SSD + 64bit = computing heaven

By on June 14, 2009 9:45:53 PM from JoeUser Forums JoeUser Forums

Frogboy

Join Date 03/2001
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I’ve long been an advocate of migrating to a 64-bit OS and then getting as much memory as you can reasonably afford.  If you have a choice between a solid state hard drive (SSD) or lots of RAM on a 64-bit machine, get the RAM. But if you can do both, even both. 

My beloved ThinkPad T400 is outrageously fast with the combination.  It’s been a long time since I’ve used a PC that felt this fast.  It reminds me of the days when I’ve gone back and used Windows 3.1 on modern hardware where everything is so snappy. I highly recommend it.

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June 25, 2009 12:51:14 AM from GalCiv II Forums GalCiv II Forums

Yup, video editing at a pro level takes a top line machine in every respect.

But that is still best done with an array of HDD's. SSD's are not big enough, by far, for storing a lot of video content.

Give it another 5 years or so, though, and SSD sizes and prices will probably make them the mainstream storage devices.

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June 25, 2009 4:57:18 AM from Demigod Forums Demigod Forums

Quoting kona0197,
Did anyone mention to Frogboy that his apps are still 32 bit? Why use a 64 bit OS if your apps are all 32 bit?

Yep someone did, on page 1 even.

And that word "all" kind of is the key word in your post. Not all software needs to be 64 bit, Windows has an excellent emulator layer for that. What remains is a 64 bit OS, 64 bit drivers and probably about 50%/50% 64 bit applications. 32 bit games will run fine on your machine, except it can't use >2 gb ram yet. Your system and OS can though, for 64 bit software. So there's plenty of reason to use 64 bit OSs. In fact, you are going to switch to it eventually anyway, so why wait?

I do hope they will start making games that support 64 bit though. It's just the way of the future and IMO developers should have learnt the skills to program 64 bit ages ago. I myself am guilty of not doing that too though.. :$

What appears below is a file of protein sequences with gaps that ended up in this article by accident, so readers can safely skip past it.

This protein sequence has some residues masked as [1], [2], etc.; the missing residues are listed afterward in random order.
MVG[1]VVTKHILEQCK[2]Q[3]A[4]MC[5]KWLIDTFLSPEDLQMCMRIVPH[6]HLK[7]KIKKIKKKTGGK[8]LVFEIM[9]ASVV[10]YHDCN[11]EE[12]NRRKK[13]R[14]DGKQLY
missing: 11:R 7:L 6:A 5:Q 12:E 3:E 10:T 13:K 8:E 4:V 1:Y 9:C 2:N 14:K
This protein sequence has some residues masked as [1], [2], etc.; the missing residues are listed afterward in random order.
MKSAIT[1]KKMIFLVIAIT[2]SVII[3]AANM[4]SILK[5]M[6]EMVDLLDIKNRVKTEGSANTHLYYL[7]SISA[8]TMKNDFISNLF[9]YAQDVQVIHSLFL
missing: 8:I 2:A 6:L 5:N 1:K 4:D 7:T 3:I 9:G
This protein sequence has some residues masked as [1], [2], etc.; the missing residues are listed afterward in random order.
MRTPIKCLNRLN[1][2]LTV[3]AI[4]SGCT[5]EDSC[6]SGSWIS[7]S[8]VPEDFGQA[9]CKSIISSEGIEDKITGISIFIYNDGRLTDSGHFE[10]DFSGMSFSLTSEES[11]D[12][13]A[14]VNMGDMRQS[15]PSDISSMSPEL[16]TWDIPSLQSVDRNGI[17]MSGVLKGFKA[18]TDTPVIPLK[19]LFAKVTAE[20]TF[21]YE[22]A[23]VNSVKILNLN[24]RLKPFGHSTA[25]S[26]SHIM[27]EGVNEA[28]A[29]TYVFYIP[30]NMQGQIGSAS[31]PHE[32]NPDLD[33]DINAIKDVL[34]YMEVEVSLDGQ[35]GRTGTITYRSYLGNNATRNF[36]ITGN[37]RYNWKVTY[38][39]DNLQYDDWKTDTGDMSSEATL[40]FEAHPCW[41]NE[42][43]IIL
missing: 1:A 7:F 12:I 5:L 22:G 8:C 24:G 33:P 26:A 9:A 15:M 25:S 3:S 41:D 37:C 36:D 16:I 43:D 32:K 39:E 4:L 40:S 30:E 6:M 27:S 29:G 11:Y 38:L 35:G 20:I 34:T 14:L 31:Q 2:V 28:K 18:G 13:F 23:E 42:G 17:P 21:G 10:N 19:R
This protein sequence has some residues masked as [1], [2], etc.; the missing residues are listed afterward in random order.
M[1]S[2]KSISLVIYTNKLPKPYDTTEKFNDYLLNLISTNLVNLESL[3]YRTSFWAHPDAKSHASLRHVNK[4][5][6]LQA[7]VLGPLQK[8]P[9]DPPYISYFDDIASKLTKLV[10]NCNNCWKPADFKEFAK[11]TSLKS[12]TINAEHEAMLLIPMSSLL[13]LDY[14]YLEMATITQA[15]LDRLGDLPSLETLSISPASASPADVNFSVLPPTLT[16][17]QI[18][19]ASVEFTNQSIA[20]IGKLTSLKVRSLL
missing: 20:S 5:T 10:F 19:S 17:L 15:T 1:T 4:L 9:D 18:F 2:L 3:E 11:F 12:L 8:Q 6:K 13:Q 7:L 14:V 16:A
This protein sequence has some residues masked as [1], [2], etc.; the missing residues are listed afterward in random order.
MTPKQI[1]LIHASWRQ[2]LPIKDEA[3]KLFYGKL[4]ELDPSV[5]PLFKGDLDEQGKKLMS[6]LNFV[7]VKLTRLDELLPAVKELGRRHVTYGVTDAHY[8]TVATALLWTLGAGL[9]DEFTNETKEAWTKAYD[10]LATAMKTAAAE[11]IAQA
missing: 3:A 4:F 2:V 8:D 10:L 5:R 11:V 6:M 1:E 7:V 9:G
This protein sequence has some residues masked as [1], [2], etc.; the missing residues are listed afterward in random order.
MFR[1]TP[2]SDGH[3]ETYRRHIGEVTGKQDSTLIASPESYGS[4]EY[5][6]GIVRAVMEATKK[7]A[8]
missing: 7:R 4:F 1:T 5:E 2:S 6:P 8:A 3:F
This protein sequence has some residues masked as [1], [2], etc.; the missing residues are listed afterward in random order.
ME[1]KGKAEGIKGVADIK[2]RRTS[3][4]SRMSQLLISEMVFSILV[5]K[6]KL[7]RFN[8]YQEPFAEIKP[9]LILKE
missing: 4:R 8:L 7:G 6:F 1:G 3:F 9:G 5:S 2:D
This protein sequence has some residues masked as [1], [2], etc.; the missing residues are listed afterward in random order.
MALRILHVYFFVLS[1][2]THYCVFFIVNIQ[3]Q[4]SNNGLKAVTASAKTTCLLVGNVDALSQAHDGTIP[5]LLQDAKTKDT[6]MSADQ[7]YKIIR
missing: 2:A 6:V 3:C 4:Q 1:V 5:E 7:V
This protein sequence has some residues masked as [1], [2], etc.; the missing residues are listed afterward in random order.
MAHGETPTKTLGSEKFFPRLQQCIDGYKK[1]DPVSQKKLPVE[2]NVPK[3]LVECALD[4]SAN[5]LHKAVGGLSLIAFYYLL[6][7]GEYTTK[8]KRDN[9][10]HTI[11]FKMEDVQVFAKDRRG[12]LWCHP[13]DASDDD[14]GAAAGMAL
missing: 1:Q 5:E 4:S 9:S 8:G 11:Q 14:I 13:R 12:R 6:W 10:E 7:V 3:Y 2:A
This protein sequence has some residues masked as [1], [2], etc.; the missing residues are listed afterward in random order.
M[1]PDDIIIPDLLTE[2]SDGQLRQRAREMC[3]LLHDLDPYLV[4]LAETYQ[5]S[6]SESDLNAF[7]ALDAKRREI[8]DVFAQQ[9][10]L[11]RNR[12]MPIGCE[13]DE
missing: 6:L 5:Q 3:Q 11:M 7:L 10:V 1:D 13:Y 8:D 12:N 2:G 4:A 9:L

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June 25, 2009 5:01:23 AM from Demigod Forums Demigod Forums

Quoting Moosetek13,
Yup, video editing at a pro level takes a top line machine in every respect.

But that is still best done with an array of HDD's. SSD's are not big enough, by far, for storing a lot of video content.

Give it another 5 years or so, though, and SSD sizes and prices will probably make them the mainstream storage devices.

You are right, video editing on SSDs will cost you atleast over $1000 if you want any decent hard drivce space to play with.

However, if I would regularly encode video I'd probably just get a low consumption platform PC and put it in my closet and remote desktop the video editing tasks to that PC and let it run at night. You'd save some power by doing it on a low consumption machine (assuming you switch your main PC off at night), and you can just use your main PC for gaming, whatever. If you need video edited quick then yes, you need a monster PC, but people that do that 1) have atleast a quadcore with loads of ram and a workstation videocard and 2) couldn't care less about doing other stuff in the meantime.

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June 25, 2009 1:27:53 PM from WinCustomize Forums WinCustomize Forums